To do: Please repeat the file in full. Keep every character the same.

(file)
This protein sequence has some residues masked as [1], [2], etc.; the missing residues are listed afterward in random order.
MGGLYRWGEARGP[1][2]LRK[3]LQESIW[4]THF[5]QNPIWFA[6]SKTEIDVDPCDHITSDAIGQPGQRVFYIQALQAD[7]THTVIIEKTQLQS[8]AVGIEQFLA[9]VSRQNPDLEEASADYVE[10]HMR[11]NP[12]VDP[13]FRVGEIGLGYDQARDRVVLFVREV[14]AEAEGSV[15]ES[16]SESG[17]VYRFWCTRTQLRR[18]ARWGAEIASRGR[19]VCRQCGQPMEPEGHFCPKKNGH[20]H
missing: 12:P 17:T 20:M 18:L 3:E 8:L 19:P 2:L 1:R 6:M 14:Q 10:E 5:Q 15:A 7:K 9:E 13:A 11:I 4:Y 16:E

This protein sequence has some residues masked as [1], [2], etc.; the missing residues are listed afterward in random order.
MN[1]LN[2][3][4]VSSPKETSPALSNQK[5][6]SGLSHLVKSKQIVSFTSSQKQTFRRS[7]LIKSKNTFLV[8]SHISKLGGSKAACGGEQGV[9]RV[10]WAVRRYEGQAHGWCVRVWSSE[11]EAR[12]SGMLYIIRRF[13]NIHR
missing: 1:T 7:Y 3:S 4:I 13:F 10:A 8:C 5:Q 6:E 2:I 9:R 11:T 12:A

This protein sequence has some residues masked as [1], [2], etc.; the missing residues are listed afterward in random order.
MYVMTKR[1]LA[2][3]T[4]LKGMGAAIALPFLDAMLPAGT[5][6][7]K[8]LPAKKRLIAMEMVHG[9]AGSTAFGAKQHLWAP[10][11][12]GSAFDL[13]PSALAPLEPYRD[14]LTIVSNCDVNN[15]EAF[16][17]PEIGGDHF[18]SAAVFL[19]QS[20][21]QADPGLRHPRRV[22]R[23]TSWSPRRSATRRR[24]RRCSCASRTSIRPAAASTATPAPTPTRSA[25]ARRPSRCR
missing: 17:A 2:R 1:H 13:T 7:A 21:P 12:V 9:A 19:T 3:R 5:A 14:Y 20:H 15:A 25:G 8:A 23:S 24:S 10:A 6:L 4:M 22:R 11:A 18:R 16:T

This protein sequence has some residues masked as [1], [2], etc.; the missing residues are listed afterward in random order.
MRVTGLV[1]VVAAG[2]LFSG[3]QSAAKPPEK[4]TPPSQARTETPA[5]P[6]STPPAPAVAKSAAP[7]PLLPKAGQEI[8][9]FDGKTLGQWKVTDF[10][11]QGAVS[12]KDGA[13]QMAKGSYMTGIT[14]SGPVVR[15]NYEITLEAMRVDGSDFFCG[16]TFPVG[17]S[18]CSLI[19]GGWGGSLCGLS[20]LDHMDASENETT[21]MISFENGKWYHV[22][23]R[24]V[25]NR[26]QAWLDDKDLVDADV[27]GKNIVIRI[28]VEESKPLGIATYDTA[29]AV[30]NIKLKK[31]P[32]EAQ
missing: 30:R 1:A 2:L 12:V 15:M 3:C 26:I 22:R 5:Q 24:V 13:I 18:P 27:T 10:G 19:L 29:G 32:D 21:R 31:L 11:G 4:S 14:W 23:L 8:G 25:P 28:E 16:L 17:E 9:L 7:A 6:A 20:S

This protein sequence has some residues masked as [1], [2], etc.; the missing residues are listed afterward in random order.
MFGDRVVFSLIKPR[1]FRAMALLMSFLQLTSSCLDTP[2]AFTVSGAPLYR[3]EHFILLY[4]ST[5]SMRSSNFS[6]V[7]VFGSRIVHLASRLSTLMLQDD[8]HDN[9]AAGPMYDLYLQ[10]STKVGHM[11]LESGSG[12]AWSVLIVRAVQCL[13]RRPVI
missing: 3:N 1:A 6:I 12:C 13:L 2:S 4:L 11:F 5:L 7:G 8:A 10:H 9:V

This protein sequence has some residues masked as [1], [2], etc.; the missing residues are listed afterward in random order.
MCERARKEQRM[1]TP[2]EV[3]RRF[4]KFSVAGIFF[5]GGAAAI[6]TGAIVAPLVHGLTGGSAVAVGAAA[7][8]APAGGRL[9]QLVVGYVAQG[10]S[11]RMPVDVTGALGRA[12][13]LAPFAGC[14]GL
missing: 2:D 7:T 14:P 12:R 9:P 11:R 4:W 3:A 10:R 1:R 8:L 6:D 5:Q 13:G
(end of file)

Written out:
This protein sequence has some residues masked as [1], [2], etc.; the missing residues are listed afterward in random order.
MGGLYRWGEARGP[1][2]LRK[3]LQESIW[4]THF[5]QNPIWFA[6]SKTEIDVDPCDHITSDAIGQPGQRVFYIQALQAD[7]THTVIIEKTQLQS[8]AVGIEQFLA[9]VSRQNPDLEEASADYVE[10]HMR[11]NP[12]VDP[13]FRVGEIGLGYDQARDRVVLFVREV[14]AEAEGSV[15]ES[16]SESG[17]VYRFWCTRTQLRR[18]ARWGAEIASRGR[19]VCRQCGQPMEPEGHFCPKKNGH[20]H
missing: 12:P 17:T 20:M 18:L 3:E 8:L 19:P 2:L 1:R 6:M 14:Q 10:E 5:Q 15:A 7:K 9:E 13:A 11:I 4:Y 16:E

This protein sequence has some residues masked as [1], [2], etc.; the missing residues are listed afterward in random order.
MN[1]LN[2][3][4]VSSPKETSPALSNQK[5][6]SGLSHLVKSKQIVSFTSSQKQTFRRS[7]LIKSKNTFLV[8]SHISKLGGSKAACGGEQGV[9]RV[10]WAVRRYEGQAHGWCVRVWSSE[11]EAR[12]SGMLYIIRRF[13]NIHR
missing: 1:T 7:Y 3:S 4:I 13:F 10:A 8:C 5:Q 6:E 2:I 9:R 11:T 12:A

This protein sequence has some residues masked as [1], [2], etc.; the missing residues are listed afterward in random order.
MYVMTKR[1]LA[2][3]T[4]LKGMGAAIALPFLDAMLPAGT[5][6][7]K[8]LPAKKRLIAMEMVHG[9]AGSTAFGAKQHLWAP[10][11][12]GSAFDL[13]PSALAPLEPYRD[14]LTIVSNCDVNN[15]EAF[16][17]PEIGGDHF[18]SAAVFL[19]QS[20][21]QADPGLRHPRRV[22]R[23]TSWSPRRSATRRR[24]RRCSCASRTSIRPAAASTATPAPTPTRSA[25]ARRPSRCR
missing: 17:A 2:R 1:H 13:T 7:A 21:P 12:V 9:A 19:T 3:R 5:A 14:Y 20:H 15:A 25:G 8:A 23:S 24:S 10:A 6:L 4:M 22:R 11:A 18:R 16:T

This protein sequence has some residues masked as [1], [2], etc.; the missing residues are listed afterward in random order.
MRVTGLV[1]VVAAG[2]LFSG[3]QSAAKPPEK[4]TPPSQARTETPA[5]P[6]STPPAPAVAKSAAP[7]PLLPKAGQEI[8][9]FDGKTLGQWKVTDF[10][11]QGAVS[12]KDGA[13]QMAKGSYMTGIT[14]SGPVVR[15]NYEITLEAMRVDGSDFFCG[16]TFPVG[17]S[18]CSLI[19]GGWGGSLCGLS[20]LDHMDASENETT[21]MISFENGKWYHV[22][23]R[24]V[25]NR[26]QAWLDDKDLVDADV[27]GKNIVIRI[28]VEESKPLGIATYDTA[29]AV[30]NIKLKK[31]P[32]EAQ
missing: 30:R 1:A 2:L 12:V 15:M 3:C 26:I 22:R 5:Q 24:V 13:I 18:P 27:T 10:G 19:L 29:G 32:D 21:R 31:L 11:G 4:S 14:W 23:L 8:G 25:P 28:E 16:L 17:E 9:L 7:A 6:A 20:S

This protein sequence has some residues masked as [1], [2], etc.; the missing residues are listed afterward in random order.
MFGDRVVFSLIKPR[1]FRAMALLMSFLQLTSSCLDTP[2]AFTVSGAPLYR[3]EHFILLY[4]ST[5]SMRSSNFS[6]V[7]VFGSRIVHLASRLSTLMLQDD[8]HDN[9]AAGPMYDLYLQ[10]STKVGHM[11]LESGSG[12]AWSVLIVRAVQCL[13]RRPVI
missing: 3:N 1:A 6:I 12:C 13:L 2:S 4:L 11:F 5:L 7:G 8:A 10:H 9:V

This protein sequence has some residues masked as [1], [2], etc.; the missing residues are listed afterward in random order.
MCERARKEQRM[1]TP[2]EV[3]RRF[4]KFSVAGIFF[5]GGAAAI[6]TGAIVAPLVHGLTGGSAVAVGAAA[7][8]APAGGRL[9]QLVVGYVAQG[10]S[11]RMPVDVTGALGRA[12][13]LAPFAGC[14]GL
missing: 2:D 7:T 14:P 12:R 9:P 11:R 4:W 3:A 10:R 1:R 8:L 6:D 5:Q 13:G